Anecdotally, I can see that the legacy of traditional cultural values remains. I have heard more than one story about parents pressuring their daughters to stay in abusive marriages: in these particular cases, if they choose to leave, their natal family will support them, but it is considered “better” that they stay. I have had more than one female friend confide in me that she was only looking to have children because her in-laws decided it was time. I spend a lot of time keeping abreast of social movements in Taiwan and have noticed a problematic trend: despite the more liberal, progressive political views of activists here, almost all notable influencers in these social movements are male. What is more worrisome still: female friends have said they had left that world because they felt objectified, ignored or dismissed. There don’t seem to be many modern-day Chen Chus or Annette Lus in activist circles, and as a result I am not at all confident that further gains in women’s equality will come from the contemporary Taiwanese left.

Even the major victories for women’s rights touted by Taiwan have their underbellies: much is made of Taiwan’s eight-week paid maternity leave at half or full pay. In theory, it is available to all working women. In practice, women paid hourly wages or doing contract work may have trouble accessing that right, or find that their performance reviews drop for vaguely-worded reasons, giving their employers justification to reduce bonuses. I have heard more than one story to this effect by women wishing to remain anonymous.

In a story that sums up the underlying issue many women – both foreign and local – point to as tarnishing an otherwise good life in Taiwan, a friend – “Mag” – related this to me:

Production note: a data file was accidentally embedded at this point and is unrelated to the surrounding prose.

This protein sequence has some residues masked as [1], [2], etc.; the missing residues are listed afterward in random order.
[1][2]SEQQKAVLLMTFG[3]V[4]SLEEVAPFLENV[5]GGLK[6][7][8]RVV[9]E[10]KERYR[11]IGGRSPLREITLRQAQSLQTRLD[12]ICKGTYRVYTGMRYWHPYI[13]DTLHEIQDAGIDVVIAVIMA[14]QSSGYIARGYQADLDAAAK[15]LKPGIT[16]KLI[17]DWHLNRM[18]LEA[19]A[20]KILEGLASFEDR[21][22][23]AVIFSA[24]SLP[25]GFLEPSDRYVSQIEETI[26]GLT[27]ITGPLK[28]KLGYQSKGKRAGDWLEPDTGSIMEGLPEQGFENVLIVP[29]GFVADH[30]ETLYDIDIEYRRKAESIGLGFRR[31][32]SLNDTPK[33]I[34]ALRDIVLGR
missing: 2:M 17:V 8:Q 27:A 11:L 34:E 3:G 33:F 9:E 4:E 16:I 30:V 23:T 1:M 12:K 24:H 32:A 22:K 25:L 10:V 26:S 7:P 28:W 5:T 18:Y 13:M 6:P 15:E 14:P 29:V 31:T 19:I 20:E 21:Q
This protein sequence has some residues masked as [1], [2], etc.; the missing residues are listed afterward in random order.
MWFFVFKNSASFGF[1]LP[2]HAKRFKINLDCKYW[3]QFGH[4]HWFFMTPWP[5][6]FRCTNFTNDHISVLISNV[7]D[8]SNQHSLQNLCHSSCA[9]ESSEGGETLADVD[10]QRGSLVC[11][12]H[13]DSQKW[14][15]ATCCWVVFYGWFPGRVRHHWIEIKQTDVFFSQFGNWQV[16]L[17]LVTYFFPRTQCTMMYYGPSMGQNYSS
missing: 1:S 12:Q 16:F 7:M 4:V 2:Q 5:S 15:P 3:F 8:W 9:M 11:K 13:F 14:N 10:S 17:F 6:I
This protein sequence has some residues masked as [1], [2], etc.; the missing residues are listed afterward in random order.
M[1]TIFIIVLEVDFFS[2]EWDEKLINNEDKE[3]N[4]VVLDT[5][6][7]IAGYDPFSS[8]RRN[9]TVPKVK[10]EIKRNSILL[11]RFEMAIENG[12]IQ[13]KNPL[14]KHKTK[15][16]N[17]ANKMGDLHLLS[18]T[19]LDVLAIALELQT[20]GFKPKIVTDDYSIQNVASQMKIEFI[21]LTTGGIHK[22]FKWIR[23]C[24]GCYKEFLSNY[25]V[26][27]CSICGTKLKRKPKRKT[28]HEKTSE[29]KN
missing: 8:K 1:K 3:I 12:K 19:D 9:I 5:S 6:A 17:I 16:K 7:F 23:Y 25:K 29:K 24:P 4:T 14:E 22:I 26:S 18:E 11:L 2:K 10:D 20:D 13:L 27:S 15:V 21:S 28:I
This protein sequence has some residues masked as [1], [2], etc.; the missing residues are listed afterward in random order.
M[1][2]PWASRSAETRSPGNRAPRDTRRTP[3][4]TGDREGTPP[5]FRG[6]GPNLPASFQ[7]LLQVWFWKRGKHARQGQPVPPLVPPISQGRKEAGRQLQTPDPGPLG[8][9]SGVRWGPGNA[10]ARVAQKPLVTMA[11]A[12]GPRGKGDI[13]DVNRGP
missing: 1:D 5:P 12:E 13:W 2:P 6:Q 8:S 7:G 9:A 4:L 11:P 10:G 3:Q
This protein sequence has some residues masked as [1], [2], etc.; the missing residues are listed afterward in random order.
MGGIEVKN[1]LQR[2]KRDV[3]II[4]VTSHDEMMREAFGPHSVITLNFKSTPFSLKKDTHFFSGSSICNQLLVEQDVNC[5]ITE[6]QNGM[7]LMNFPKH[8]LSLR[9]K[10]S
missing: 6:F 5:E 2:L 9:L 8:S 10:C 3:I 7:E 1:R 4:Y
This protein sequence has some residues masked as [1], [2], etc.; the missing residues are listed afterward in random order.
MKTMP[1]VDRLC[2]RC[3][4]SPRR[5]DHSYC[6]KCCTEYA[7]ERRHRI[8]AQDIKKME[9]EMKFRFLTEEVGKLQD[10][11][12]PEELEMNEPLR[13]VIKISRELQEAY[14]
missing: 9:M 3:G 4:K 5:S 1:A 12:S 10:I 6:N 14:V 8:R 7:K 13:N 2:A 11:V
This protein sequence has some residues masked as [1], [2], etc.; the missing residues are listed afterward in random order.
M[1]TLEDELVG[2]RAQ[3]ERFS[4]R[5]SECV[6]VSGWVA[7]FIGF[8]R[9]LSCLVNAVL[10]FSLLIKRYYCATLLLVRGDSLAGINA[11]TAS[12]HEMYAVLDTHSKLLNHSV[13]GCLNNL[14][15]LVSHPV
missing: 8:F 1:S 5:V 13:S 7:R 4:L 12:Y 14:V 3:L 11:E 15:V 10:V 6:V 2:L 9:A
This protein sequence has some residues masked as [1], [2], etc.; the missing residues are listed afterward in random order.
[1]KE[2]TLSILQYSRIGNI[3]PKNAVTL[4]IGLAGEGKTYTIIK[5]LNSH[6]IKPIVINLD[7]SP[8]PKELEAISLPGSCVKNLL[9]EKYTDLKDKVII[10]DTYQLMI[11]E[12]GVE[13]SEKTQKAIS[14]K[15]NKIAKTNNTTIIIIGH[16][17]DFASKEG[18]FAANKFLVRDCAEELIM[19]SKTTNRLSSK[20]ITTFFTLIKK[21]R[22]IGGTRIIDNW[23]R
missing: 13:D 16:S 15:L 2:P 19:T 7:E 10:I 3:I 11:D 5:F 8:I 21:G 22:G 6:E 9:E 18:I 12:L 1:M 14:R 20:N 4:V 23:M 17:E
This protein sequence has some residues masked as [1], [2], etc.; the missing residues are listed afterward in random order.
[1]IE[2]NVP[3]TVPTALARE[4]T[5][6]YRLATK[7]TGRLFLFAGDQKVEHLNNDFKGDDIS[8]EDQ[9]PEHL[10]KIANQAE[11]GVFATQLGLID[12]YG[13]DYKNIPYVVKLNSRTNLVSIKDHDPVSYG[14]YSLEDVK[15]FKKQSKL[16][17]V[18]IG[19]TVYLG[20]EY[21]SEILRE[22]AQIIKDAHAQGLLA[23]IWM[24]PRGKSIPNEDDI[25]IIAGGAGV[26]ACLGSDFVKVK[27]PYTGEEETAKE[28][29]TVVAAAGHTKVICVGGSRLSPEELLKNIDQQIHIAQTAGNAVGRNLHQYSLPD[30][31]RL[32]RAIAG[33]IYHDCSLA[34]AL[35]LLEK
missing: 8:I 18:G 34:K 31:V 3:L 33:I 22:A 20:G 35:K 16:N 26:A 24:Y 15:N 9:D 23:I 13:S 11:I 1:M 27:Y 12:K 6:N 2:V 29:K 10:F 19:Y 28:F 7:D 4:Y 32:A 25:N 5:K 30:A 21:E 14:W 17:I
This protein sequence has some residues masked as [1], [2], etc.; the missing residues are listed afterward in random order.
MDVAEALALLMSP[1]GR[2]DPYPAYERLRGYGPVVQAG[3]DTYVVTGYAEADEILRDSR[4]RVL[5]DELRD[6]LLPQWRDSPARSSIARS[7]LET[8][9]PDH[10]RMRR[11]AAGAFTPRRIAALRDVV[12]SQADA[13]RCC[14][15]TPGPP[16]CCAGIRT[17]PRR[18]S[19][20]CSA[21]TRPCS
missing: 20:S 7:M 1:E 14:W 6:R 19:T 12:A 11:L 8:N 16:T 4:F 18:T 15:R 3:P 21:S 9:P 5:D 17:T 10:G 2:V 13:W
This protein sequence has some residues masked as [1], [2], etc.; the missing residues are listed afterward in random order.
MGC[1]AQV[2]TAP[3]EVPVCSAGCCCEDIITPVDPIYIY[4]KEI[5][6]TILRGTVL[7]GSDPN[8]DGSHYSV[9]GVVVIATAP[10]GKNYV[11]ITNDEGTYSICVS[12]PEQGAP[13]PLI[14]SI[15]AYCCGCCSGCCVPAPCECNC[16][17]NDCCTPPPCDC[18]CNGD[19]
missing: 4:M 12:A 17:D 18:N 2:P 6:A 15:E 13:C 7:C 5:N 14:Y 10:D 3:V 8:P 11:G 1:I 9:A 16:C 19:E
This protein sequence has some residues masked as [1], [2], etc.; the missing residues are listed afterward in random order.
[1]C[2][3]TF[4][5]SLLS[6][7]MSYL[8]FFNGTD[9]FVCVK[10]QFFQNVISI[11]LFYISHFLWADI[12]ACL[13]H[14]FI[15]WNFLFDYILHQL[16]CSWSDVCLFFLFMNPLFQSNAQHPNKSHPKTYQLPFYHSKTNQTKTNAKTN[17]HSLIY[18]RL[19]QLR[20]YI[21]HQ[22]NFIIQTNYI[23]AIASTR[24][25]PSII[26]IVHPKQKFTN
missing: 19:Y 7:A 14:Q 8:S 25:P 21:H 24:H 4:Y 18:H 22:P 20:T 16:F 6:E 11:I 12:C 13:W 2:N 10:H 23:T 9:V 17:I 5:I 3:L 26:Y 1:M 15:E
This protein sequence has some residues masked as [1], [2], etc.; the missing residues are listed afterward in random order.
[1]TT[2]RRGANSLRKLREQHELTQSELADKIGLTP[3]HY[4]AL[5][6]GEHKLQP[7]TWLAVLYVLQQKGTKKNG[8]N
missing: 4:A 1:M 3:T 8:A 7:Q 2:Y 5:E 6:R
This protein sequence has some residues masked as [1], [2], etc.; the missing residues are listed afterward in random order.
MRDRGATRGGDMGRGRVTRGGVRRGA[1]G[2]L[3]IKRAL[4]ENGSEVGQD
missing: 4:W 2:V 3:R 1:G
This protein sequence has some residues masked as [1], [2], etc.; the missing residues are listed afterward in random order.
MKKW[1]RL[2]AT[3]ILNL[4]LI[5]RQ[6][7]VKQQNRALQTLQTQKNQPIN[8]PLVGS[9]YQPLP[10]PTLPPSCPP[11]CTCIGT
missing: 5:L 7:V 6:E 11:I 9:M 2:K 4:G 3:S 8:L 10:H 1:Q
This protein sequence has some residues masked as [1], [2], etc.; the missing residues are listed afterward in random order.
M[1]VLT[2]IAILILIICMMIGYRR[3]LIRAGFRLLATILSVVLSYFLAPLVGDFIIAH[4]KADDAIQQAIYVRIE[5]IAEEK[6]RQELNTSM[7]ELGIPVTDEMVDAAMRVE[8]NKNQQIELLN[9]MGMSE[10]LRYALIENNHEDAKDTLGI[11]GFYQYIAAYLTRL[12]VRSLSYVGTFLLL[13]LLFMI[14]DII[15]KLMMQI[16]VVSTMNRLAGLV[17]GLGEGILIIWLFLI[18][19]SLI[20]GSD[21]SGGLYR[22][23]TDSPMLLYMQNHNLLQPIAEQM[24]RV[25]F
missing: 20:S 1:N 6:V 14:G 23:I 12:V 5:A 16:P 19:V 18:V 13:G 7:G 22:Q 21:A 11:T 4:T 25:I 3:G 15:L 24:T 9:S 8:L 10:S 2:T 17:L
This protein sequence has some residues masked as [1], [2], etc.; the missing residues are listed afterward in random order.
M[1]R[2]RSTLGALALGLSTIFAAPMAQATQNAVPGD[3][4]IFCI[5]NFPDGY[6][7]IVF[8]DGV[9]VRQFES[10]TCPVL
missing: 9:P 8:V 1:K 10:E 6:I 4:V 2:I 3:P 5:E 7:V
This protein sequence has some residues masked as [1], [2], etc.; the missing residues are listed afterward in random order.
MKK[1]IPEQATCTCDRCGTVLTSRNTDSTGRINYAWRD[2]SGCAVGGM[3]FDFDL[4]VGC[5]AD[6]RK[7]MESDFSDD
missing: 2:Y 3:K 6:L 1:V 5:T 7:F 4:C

“I had a disagreement with a local male Asian colleague. It was a little heated, he was completely wrong….I calmly, explained in several ways how what he thought he heard was impossible. He kept getting more and more angry at me, until a white male colleague came in, asked what was going on, and immediately stated that I was totally right. I was like, ‘See?’, expecting the fellow to continue arguing with the new guy, but no. He just stopped, thought for a second and said ‘Ok, thanks for letting me know.’ It fills me to rage to this day that the second someone with a penis told him, he was like, ‘ah yes, I understand.’”

It is difficult to say that Taiwan’s relatively safe streets and gender equality laws are enough, when you feel your opinion is being dismissed simply because you’re female.

However, there may be some seeds of hope – I don’t mean to write a scorched-earth tirade. Yes, we have a female president who did not follow in the footsteps of a male family member: one of the first in Asia to do so. That’s a start. Taiwan has a higher rate of female political participation than any other Asian countries as well as the UK, the US and Germany. Female activists such as Miao Poya are starting to gain recognition.